Theatre on a Long Thin Wire
  • By Kyung Oh
  • |
  • 16th Aug 2014
  • |
  • ★★★

There are no actors in this show. We are led into a room by a staff member of the venue. There is a chair in the room and a phone sitting on it. When the show begins, the phone rings, and one of us picks it up. A man is on the line and he talks to us through whoever has answered the phone. The man tells us he is sitting in the cubicle of a public toilet. He asks us for our encouragement as he makes his way step by step out of the toilet, walks down the street, and makes his way towards us.

The format is interesting, but the show doesn’t go much further beyond that.

It is a curious format for a show. We imagine what the voice of the man sounds like; the person holding the phone changes several times throughout the show. Each speaking participant has his or her own way of speaking, a different level of confidence and volume.

The man seems to have some kind of agoraphobia or anxiety about being around people. He constantly tells us how much we are helping him, how we are like a force beam protecting him from the people on the street as he walks towards where we are. It becomes somewhat disconcerting at times to hear a stranger tell us that we mean everything to him, that he couldn’t have managed to leave the cubicle without our support. There is a sense of overstepping boundaries as we are forced into becoming his support network. There is some degree of suspense hanging in the air as we look at the door of the room, wondering if he will walk through it.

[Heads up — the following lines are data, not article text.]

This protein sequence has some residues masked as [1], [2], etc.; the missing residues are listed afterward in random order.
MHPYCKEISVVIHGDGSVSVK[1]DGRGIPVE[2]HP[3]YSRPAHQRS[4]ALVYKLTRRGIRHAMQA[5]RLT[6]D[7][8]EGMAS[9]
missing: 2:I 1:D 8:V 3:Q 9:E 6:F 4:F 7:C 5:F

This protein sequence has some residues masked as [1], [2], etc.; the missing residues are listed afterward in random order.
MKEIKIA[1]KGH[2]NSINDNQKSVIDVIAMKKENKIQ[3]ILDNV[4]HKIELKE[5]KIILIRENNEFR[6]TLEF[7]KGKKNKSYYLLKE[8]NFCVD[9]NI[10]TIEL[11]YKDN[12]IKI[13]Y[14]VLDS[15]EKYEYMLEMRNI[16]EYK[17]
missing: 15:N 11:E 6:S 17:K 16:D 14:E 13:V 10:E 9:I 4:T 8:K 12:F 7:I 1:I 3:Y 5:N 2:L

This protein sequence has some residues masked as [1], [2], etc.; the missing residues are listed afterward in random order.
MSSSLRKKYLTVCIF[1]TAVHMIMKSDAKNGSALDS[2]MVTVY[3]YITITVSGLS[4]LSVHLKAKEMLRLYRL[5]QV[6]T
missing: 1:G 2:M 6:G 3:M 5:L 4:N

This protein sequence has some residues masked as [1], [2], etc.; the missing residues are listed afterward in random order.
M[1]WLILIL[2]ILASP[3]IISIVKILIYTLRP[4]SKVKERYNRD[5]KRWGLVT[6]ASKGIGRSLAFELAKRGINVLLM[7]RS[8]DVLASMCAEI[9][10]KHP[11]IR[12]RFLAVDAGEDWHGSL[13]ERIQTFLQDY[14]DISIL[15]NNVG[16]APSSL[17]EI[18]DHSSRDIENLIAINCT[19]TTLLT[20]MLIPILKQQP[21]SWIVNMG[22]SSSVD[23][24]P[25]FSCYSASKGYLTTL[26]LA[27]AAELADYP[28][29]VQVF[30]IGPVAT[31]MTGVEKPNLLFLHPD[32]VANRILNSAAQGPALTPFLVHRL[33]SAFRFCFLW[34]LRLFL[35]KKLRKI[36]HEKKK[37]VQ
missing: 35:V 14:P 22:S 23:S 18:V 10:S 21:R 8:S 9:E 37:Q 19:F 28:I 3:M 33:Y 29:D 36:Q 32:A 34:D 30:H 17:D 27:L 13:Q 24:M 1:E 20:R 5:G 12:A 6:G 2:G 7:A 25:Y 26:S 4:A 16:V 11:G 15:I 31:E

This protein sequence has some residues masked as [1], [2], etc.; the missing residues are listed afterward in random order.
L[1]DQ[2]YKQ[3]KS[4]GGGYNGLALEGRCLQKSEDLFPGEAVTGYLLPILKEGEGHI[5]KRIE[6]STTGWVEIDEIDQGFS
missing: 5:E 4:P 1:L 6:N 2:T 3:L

This show challenges several conventions of theatre. It raises the question of authorship, with the appearance of the show happening in ‘real time,’ unscripted, and also in the way the man’s words are only relayed to us through the person holding the phone. The show also explores the question of performance, of the gap between writer and speaker who delivers the words onstage. I also began to think about the nature of conversations that take place over the phone - the double nature of a phone providing a kind of directness and immediacy, while still providing a sense of safety, a person’s concealed presence, but I am not sure if this aspect of digital communication really comes to the forefront of the show.

It is not really a riveting piece of theatre; the lack of real events requires a lot of patience from the audience and doesn’t provide much excitement. The format is interesting, but the show doesn’t go much further beyond that. An interesting concept nonetheless.

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The Blurb

No actors. No technicians. No set. Just you. And a phone that might ring. This is the theatre you don’t see. Inspired by an infamous piece of music generated by a single copper wire, this new work by Jack McNamara strips the theatre experience down to a bare room, an audience and a mysterious voice. 'The level of risk-taking required to achieve this is staggering' (Total Theatre on Jack McNamara's last show, Exterminating Angel). Strictly limited availability.